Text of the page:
Crowdsourcing data collection has become a trend over the last few years. Starting with Wikipedia and arriving at geospatial ones like OpenStreetMap which offer users resources that they weren’t able to have before. 

According to some articles this has been in large part to: 

  1. The ability to recruit large samples 
  2. The inexpensiveness of data collection
  3. The speed of data collection 
  4. Evidence that the data collected are, for the most part, of equal or better quality to that collected in undergraduate research pools.

This brings us endless opportunities in several fields. Data Driven Decision making is growing and increases the opportunities for citizens to be empowered. The collaborative voice of the people now has a real impact on real decisions.

This is especially true when we talk about geolocated data and satellite information. 


Methods, Data and key concepts

As a collaborative exercise we were asked to extract some data regarding different proposed topics and create a crowdsourced presentation. The topics were the followings:

  1. OSM + overpass turbo, Twitter + Pyqgis
  2. Mobility data related to the Covid19 pandemic
  3. Contagion and deaths data related from the Covid19 pandemic
  4. Data from moving objects
  5. Open areas and public spaces from cadastral information (buildings, parcels, block, streets)

A couple of questions were presented to be addressed: 

  • How feasible is this type of data to support the analysis? How representative of an urban feature is? 
  • How is this quick analysis related to Urban Design? 

From all of these platforms we could see how available data can be used. Something interesting to mention is the boom of data generated by the Covid19 pandemic has forced us to use collaborative tools and store data in a comparable way to be able to tackle the issue.

It is important to note that crowdsourcing data encompasses all levels of scale and legitimacy. Wikipedia is perhaps the largest, most successful example of crowdsourced information but someone conducting a survey in their office is also an example.


Spatio-temporal analysis

Another very relevant part of crowdsourcing data is the parameter of time. Cities and technologies are changing fast, it does not make sense to analyse static elements anymore. We need dynamism and to consider the variable of time in our analysis.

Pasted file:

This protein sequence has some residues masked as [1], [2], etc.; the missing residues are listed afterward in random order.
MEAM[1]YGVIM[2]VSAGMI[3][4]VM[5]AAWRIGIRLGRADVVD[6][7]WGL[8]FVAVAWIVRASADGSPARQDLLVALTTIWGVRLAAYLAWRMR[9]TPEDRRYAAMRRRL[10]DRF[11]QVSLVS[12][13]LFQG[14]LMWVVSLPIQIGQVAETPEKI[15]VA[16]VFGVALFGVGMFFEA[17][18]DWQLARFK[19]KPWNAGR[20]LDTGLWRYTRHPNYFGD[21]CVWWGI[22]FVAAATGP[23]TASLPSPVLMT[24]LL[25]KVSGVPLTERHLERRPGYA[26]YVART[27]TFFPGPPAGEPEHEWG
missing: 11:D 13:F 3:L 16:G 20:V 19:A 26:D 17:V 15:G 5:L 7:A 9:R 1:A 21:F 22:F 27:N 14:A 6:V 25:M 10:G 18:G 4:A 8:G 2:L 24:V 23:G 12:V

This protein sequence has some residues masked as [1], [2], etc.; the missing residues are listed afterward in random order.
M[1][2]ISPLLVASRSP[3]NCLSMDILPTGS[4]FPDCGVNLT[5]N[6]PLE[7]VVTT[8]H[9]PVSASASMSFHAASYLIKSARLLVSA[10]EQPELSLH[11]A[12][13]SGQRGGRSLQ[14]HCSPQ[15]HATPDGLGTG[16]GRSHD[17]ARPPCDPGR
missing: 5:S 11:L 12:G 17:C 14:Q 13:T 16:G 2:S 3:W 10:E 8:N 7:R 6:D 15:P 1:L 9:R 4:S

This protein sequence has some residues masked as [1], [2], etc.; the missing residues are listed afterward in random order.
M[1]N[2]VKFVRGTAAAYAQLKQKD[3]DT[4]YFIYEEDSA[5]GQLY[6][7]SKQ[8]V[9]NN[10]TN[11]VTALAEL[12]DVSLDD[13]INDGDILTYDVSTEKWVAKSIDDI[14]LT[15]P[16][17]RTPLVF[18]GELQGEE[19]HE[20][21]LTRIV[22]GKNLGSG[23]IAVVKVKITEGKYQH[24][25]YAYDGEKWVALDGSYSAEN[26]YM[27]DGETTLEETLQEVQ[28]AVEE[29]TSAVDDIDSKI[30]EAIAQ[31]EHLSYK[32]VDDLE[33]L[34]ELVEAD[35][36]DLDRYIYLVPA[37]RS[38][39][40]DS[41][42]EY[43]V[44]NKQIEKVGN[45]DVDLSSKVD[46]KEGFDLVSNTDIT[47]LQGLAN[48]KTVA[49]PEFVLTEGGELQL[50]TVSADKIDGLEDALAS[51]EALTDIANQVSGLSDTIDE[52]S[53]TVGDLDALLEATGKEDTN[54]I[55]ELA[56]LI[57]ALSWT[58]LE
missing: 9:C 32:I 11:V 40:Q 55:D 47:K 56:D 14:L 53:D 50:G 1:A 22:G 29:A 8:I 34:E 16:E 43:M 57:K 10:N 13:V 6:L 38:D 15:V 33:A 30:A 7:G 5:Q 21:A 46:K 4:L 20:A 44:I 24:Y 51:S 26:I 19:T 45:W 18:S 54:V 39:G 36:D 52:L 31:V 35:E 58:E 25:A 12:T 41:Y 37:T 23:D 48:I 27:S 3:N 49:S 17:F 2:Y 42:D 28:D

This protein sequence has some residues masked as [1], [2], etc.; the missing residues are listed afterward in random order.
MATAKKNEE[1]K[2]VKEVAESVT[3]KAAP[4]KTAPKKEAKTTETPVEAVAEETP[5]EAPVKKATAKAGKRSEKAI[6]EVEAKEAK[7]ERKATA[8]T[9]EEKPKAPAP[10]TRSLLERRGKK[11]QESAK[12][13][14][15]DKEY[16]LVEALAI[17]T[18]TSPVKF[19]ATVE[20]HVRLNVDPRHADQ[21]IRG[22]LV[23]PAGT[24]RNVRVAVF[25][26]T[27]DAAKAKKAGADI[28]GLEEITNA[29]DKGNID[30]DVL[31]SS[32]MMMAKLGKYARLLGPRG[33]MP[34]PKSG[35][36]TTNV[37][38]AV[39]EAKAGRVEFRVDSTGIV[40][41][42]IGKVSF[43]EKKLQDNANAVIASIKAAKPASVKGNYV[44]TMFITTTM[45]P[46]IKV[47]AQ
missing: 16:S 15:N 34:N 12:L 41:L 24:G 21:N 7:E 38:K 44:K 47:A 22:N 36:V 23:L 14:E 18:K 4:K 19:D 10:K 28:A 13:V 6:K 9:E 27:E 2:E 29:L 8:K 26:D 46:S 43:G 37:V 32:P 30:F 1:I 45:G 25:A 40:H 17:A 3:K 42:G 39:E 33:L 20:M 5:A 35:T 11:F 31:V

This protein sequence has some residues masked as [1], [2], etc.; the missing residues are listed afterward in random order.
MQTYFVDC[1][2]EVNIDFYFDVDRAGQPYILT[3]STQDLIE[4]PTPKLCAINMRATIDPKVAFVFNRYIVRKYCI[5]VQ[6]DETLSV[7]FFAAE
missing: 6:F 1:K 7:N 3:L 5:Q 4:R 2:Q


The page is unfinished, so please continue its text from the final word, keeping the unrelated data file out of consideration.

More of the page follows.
We can see how tools like Google Earth offer the possibility to go back in time to see the transformation of certain areas of the cities through satellite imagery. Or again coming back to the pandemic, the huge transformation in mobility that our cities have experienced.

Time is crucial in understanding the propagation of the virus. However, this might bring with it a lot of controversial issues of privacy and data ownership because of the detail of the data being collected.


Principal outcomes

Slide 4 of the collaborative presentation by the class

OSM + overpass turbo, Twitter + Pyqgis. The first group carried a quick study on the waste management system in Barcelona. This could be a useful process to rapidly understand different amenities within the city or export them to perform a more detailed analysis. The limitations this method might have could be related to how trustable the information in OpenStreetMaps is and in some cases the limitations when the query contains too many elements.

Slide 7 of the collaborative presentation by the class

Mobility data related to the Covid19 pandemic. Tools such as Ubber and Apple movement data could help decision makers to understand better the flows of the city in real time. Or in cases like Covid to understand the changes within the population movement. This is a very powerful tool however it lacks data of a lot of cities and it cannot be downloaded to perform further analysis.

Slide 23 of the collaborative presentation by the class

Open areas and public spaces from cadastral information (buildings, parcels, blocks, streets) and Data from moving objects. What if we combine cadastral information data coming from people moving around? This could give us an interesting point of view on how people use the space and how planning policies could be redesigned with a better understanding of people flows.

To discover more about the Crowdsource presentation that it was developed during the class you can take a look on the following:


*at one point, a question is raised about why Logarithmic graphs are used to represent Covid numbers. Here is a video that explains this well:



Although the Data coming from citizens and sensing networks is becoming more available we can see that Government agencies are providing more of the data according to students


Referring to COVID-19, we feel that data is a very relevant source at the moment and/or it modifies the way we approach urban design. 



Crowdsourcing data or Social Data has become and will become an indispensable source for data and decision making in the upcoming years. This will give us relevant information that government data would not be able to give us, although on the contrary we will need to be more critical when using it. 

The rapidness of getting some of this data makes analytics more available for the general public and becomes an opportunity to further strengthen the concept of Smart Cities through the empowerment of the citizens. 

Platforms such as Open Street Maps or Wikipedia create a direct collaboration between the citizens or a direct communication with the governance, being rapid and effective.




Crowdsourcing Data  is a project of IaaC, Institute for Advanced Architecture of Catalonia

developed at Master in City & Technology in (2019/2020) by:
Students: Elijah Munn, Alejandro Quinto
Faculty:  Diego Pajarito